When we have been hurt by people, we are understandably wary of giving them another go at us. Our nervous system remembers the pain and puts up barriers to protect us.

The problem with letting our survival mechanisms and primitive brain take charge in this area is that they have one priority – keep this body alive – and they are not exactly sophisticated.

We take loneliness personally and it feeds into core deficiency beliefs of being unworthy and unlovable.

To feel safe, human beings need connection as well as protection from harm. Being socially isolated has a dramatic negative impact on our happiness, health and life span.

Loneliness is as bad for your health as smoking 15 cigarettes a day, worse for you than obesity, you are more likely to suffer from dementia, heart disease and depression and it increases your risk of death by 29%.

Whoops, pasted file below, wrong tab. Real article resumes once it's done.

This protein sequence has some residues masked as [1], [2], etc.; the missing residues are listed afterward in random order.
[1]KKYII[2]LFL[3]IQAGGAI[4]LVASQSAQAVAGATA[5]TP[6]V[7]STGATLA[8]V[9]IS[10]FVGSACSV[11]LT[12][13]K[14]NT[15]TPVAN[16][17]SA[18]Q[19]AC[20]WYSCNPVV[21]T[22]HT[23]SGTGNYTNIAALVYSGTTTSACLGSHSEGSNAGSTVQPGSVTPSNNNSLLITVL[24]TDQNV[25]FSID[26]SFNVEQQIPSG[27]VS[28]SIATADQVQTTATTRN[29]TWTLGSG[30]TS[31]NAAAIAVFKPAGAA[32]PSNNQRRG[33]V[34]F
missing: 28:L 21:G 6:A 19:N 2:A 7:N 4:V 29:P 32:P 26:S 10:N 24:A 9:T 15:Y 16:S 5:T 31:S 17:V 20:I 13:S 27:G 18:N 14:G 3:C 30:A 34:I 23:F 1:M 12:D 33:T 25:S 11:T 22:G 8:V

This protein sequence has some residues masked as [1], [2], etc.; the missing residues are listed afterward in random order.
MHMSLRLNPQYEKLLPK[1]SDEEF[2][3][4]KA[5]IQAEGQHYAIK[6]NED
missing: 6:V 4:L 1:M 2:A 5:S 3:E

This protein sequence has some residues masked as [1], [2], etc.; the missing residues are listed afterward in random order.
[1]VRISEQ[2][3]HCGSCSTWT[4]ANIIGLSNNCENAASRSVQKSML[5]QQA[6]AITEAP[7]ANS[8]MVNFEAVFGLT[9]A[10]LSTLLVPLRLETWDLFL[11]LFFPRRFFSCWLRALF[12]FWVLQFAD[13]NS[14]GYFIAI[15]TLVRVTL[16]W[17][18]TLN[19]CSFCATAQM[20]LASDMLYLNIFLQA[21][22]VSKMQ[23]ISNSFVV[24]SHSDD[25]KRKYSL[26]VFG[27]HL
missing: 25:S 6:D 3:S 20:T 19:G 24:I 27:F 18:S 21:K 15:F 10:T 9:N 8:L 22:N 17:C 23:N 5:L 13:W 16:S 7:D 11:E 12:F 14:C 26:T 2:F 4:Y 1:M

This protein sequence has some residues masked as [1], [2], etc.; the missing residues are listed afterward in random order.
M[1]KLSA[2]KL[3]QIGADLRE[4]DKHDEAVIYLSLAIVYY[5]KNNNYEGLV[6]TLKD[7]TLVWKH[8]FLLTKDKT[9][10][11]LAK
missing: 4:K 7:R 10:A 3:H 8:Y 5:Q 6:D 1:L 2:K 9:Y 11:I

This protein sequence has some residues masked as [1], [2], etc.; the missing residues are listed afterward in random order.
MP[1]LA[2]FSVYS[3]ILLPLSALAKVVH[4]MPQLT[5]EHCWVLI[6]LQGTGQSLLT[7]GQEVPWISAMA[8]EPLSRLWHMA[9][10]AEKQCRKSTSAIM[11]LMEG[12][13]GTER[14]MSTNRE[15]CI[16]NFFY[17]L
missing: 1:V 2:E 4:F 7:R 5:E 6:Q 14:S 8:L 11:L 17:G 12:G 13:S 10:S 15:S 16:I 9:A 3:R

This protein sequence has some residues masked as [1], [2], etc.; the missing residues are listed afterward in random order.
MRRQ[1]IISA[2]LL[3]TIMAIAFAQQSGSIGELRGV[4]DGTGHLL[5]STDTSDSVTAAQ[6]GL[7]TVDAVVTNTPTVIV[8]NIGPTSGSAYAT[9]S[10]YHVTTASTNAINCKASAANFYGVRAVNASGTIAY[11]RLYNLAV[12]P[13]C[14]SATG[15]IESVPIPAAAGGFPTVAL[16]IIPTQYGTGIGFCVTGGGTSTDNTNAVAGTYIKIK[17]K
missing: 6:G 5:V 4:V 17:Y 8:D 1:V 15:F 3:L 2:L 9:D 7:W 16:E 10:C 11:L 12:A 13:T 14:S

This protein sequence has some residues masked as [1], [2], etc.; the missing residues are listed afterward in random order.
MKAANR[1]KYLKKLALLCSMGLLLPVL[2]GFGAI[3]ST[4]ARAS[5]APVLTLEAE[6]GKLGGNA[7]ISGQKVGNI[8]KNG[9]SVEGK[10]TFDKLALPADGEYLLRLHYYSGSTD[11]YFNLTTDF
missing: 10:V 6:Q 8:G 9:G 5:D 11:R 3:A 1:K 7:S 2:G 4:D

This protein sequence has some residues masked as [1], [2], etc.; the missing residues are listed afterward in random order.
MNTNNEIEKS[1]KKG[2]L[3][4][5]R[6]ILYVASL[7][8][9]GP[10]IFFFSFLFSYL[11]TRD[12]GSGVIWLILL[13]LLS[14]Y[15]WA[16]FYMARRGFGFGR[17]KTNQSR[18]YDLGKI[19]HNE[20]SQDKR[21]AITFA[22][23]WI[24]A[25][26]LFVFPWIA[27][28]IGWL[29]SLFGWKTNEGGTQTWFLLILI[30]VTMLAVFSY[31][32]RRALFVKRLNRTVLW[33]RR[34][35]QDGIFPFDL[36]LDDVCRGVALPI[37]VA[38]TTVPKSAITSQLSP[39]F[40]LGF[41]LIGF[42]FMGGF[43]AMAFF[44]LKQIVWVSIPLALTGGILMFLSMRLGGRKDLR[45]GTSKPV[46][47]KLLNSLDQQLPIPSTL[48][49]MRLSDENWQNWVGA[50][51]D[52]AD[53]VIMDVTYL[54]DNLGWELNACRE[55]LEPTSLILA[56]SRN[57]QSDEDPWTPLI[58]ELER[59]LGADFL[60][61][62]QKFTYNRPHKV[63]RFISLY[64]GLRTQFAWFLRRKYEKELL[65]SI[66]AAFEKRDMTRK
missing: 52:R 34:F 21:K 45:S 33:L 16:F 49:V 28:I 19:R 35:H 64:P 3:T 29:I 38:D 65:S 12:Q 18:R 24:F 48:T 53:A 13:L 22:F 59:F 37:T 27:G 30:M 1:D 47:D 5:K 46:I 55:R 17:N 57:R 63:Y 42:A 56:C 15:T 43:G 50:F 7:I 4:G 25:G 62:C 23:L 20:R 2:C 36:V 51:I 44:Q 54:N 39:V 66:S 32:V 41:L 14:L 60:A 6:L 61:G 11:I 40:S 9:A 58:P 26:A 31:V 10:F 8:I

Families don’t eat dinner together as much and more people, especially seniors, live alone now. Modern life is lonely for many people.

Connection with screens has replaced connection with other people. It is less risky than interacting with actual people but ultimately not satisfying.

The Framingham Heart Study found that loneliness forms in clusters that grow over time like it was contagious. Loneliness spreads within social networks. Feeling isolated in the moment increases people’s expectations that loneliness will continue and this distorts their views that people will accept them. As they turn inward, others with whom they might interact feel more lonely too.

We know that childhood developmental trauma causes us to disconnect from ourselves, and our sense of value. Part of the solution to loneliness lies in healing underlying trauma so we can connect with ourselves. Self-regulating emotions and calming our nervous system support our ability to connect.

Widening our window of tolerance for social contact and finding ways to tolerate and reduce social anxiety also help. It is not completely comfortable but it feels workable.

Join us Sunday October 6th at 11AM Eastern to explore healing social anxiety and loneliness. Details and sign up are here.